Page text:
What is AER?

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AER stands for Annual Equivalent Rate. It’s the interest rate that’s most often used to compare savings accounts. It can show you what you can earn over a year.
AER is shown as a percentage. It can help to:
Understand the amount of interest you can earn each year.
Compare options, like savings accounts, bonds, and ISAs.
While AER may be useful, it’s not the only thing to think about when picking a savings option.

Is AER important?

While AER can make quick comparisons, there are other factors to consider when comparing savings accounts:
If you need regular access to your money. Accounts with a fixed rate might have limits on how often you can withdraw money.
How much tax you might have to pay. If the interest you earn might go over your personal savings allowance, you may consider an ISA
This is why you will need to look at all the features of a savings option, rather than going for the highest AER.

AER example

For example, if you saved £1000 with an AER of 4%, after a full year you would have earned £40 in interest. 

If you left the original amount, plus the £40 compound interest, for another year, you would receive a further £1.60 in interest if the same terms applied for the account.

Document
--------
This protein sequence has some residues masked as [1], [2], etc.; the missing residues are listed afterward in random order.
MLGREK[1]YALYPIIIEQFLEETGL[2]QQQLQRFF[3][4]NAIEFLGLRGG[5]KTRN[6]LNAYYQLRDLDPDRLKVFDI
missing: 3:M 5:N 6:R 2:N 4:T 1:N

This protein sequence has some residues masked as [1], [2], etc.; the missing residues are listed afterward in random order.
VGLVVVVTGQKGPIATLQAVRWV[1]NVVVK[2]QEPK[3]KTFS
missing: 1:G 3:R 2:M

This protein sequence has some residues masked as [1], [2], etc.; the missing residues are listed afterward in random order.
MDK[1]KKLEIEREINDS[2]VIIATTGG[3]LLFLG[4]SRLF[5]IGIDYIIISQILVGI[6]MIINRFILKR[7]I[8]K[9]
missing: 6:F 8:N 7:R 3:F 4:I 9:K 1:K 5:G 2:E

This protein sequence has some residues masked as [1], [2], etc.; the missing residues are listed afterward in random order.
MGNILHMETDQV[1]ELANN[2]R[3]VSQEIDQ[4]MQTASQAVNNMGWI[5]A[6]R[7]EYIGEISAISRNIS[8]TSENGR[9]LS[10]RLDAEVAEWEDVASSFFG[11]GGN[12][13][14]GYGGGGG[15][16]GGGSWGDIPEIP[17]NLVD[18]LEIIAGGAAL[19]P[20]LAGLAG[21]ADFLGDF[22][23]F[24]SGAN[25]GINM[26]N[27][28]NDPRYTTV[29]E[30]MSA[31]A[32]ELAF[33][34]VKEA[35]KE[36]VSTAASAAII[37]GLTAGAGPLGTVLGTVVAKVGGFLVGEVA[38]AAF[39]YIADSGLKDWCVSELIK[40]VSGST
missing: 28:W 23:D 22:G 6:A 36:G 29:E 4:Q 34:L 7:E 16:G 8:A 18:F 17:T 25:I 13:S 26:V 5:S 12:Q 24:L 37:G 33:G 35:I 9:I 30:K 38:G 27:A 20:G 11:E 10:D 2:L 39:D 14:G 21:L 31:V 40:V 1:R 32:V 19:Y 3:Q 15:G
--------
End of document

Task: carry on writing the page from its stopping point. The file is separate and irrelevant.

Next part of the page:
What is compound interest?

Compound interest is when you earn interest on the money you have saved plus the interest that you’ve already earned. 

Not all savings accounts offer compound interest, so be sure to check. 

What is the difference between AER and gross interest?

AER accounts for compound interest, gross interest does not. This means that AER tends to be a more accurate way to estimate how much you can return on your savings.

Pros and Cons of AER

Benefits of AER

AER helps you compare investment or saving options
It can give you a more accurate impression about your potential savings or returns, as it includes compound interest.


AER doesn’t account for charges or fees that may be related to managing or accessing your money
It isn’t a feature with all investments or accounts, so you can’t always use it
There might be other factors, like tax or access, you need to think about
The content on this page is for reference and is not financial advice.
For impartial financial advice, try MoneyHelper.